2005 Wiley-VCH Verlag GmbH & Co. KGaA, Weinheim
B. J. Holley and B. E. Eaton (Chapter 8).
Natural enzymes that are products
of biological evolution usually catalyze
a given reaction with high specificity
and enantioselectivity. While they are
perfectly compatible to perform their
physiological role, their activity and stability are often ill-suited for industrial
purposes. M. T. Reetz describes highthroughput approaches to the design of
enzymes with tailored enantioselectivity
as valuable tools for the production of
(Chapter 9). In Chapter 10, D. Tomandl
and A. Schwienhorst describe a computer program that “reverse translates”
a desired target set of amino acids in
order to enhance the identification of
molecules with desired properties in a
huge background of nonfunctional molecules in a particular library. The
enzymes, proteins, and catalytically
active biomolecules generated by the
techniques of directed evolution are of
great interest for commercialization by
the biotechnological industry. Therefore, legal protection of methods, techniques, and materials is of great importance in this research field. In this context, Chapter 13 (written by M. Leimkhler and H. W. Meyers) provides a
researcher in the field with a basic
understanding of the major patenting
aspects and practical guidelines needed
to protect an invention.
This hard-back book (accompanied
by supplementary material on CDROM for Chapters 10, 11, and 12),
with a convenient subject index, is
truly a highly practical handbook, a
“must have” for any laboratory practicing directed evolution of proteins, and
a methodological “cookbook” of high
Nediljko Budisa
Max-Planck-Institut fr Biochemie
Junior Research Group “Molecular
Martinsried (Germany)
DOI: 10.1002/anie.200485223
Chemistry and Technology of
Flavors and Fragrances
Edited by David J.
Rowe. Blackwell
Publishing, Oxford
2005. 352 pp.,
£ 95.00.—ISBN
Following the award of the 2004 Nobel
Prize in physiology or medicine to R.
Axel and L. B. Buck for their discoveries of odorant receptors and the organization of the olfactory system, this is
perfect timing to publish a book on
Chemistry and Technology of Flavors
and Fragrances. That is all the more
valid since the book is intended to give
a general introduction to the chemistry
of aroma compounds to readers who
are less familiar with this area, for example, graduate students or scientists from
other sectors of industry. The monograph is divided into 13 chapters, covering different topics that are specific to
the flavor and fragrance industry. As it
is the work of different authors, the
quality of the content varies from one
chapter to another. Therefore, the
reader may want to consult individual
parts of the book, rather than reading
it through in one session.
The conception of the book is mainly
based on molecular structures, and some
basic knowledge of organic chemistry is
required to understand the different
aspects. The most general chapter
(Chapter 4) covers aroma chemicals
composed of carbon, hydrogen, and
oxygen, which represents most of the
compounds used in the flavor and fragrance industry. The various classes of
compounds are arranged according to
their functional groups, with brief statements of their origins and preparation,
some olfactory characteristics, their
uses, and some problems that may be
encountered with them. The chapter is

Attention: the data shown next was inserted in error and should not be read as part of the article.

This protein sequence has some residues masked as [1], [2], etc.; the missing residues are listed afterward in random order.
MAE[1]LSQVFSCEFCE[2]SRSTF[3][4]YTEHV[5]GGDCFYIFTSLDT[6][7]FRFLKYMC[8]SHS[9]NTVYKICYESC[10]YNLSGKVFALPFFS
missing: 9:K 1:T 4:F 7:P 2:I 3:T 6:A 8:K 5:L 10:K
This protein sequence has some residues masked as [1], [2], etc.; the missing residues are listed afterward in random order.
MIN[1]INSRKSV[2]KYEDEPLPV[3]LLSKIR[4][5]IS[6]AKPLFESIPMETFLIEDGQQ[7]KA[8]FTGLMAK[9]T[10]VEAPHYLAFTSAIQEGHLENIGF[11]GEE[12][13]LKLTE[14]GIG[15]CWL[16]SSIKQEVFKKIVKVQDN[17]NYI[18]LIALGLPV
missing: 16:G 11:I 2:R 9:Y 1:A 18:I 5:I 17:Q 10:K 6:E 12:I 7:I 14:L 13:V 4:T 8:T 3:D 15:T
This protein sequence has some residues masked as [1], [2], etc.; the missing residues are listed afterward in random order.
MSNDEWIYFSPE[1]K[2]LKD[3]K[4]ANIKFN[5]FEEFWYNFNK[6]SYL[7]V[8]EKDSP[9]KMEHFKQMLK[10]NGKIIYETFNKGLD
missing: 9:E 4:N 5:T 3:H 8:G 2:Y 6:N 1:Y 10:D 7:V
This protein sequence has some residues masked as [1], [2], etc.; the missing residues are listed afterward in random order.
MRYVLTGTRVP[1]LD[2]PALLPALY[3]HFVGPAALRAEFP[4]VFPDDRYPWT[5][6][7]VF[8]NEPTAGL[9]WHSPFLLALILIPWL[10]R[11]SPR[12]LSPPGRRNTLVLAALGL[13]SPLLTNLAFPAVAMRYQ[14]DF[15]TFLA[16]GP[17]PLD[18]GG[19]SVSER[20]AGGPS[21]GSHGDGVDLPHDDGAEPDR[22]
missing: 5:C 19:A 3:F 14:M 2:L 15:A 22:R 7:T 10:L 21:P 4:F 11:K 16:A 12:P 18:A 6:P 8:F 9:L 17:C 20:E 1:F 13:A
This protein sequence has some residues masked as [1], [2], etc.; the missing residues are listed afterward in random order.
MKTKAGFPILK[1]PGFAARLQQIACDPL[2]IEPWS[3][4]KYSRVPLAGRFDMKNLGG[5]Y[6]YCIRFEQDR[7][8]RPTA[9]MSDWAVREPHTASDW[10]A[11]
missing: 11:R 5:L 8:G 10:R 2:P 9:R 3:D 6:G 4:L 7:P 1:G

informative and reads fluently, but
unfortunately remains quite superficial.
Additional references for further reading could have completed this overview.
2005 Wiley-VCH Verlag GmbH & Co. KGaA, Weinheim
Besides the classification of compounds according to their chemical
functionalities, flavors and fragrances
are often grouped into families with similar olfactory properties. Good examples
of such a group are the musk compounds, which are didactically well
described in Chapter 7. Structures are
presented in their historical context,
and the evolution of new areas is indicated. The citation of some perfume
brands in which typical musks are commercialized makes a link to the real
world of fine perfumery. The chapter
also discusses some attempts that have
been made concerning the rational
design of odorants based on structure–
activity relationships. Another author
(Chapter 11) describes the design of fragrances based on the comparison of
their vibrational spectra. This approach
is in contradiction to the latest knowledge of chemoreception, the importance
of which has been highlighted by the
Nobel Prize award mentioned above.
The monograph puts a lot of emphasis on flavor chemicals, as shown by a
series of chapters covering, among
others, sulfur compounds and pyrazines.
One of the chapters gives an overview
on the generation of flavors in food
during cooking or fermentation processes (Chapter 3). The large number of
references given makes this chapter a
good starting point for further reading.
Another author discusses the chemistry
of sulfur compounds by evaluating the
main advantages and problems of some
key reactions, illustrated by a number
of well-selected concrete examples
(Chapter 6). Yet another chapter (Chapter 8) describes the most important
processes that are the basis for natural
flavorings, and gives various examples
of their preparation. It also defines
basic terms such as “natural” and “soft
The book also contains a chapter on
the world of taste and sensations (such
as tingling, cooling, bitterness, or astringency) and the interaction of molecules
with receptors giving a biological signal
(Chapter 9). This mainly structurally
based chapter is written from an organic
chemists point of view, and as such it
offers a good first introduction to this
topic, although the concept of the
tongue map is by now outdated.
Angew. Chem. Int. Ed. 2005, 44, 3649 – 3651
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andreas, schwienhorst, tricks, biotechnology, evolutionary, evolution, method, brakmann, directed, susanna, clever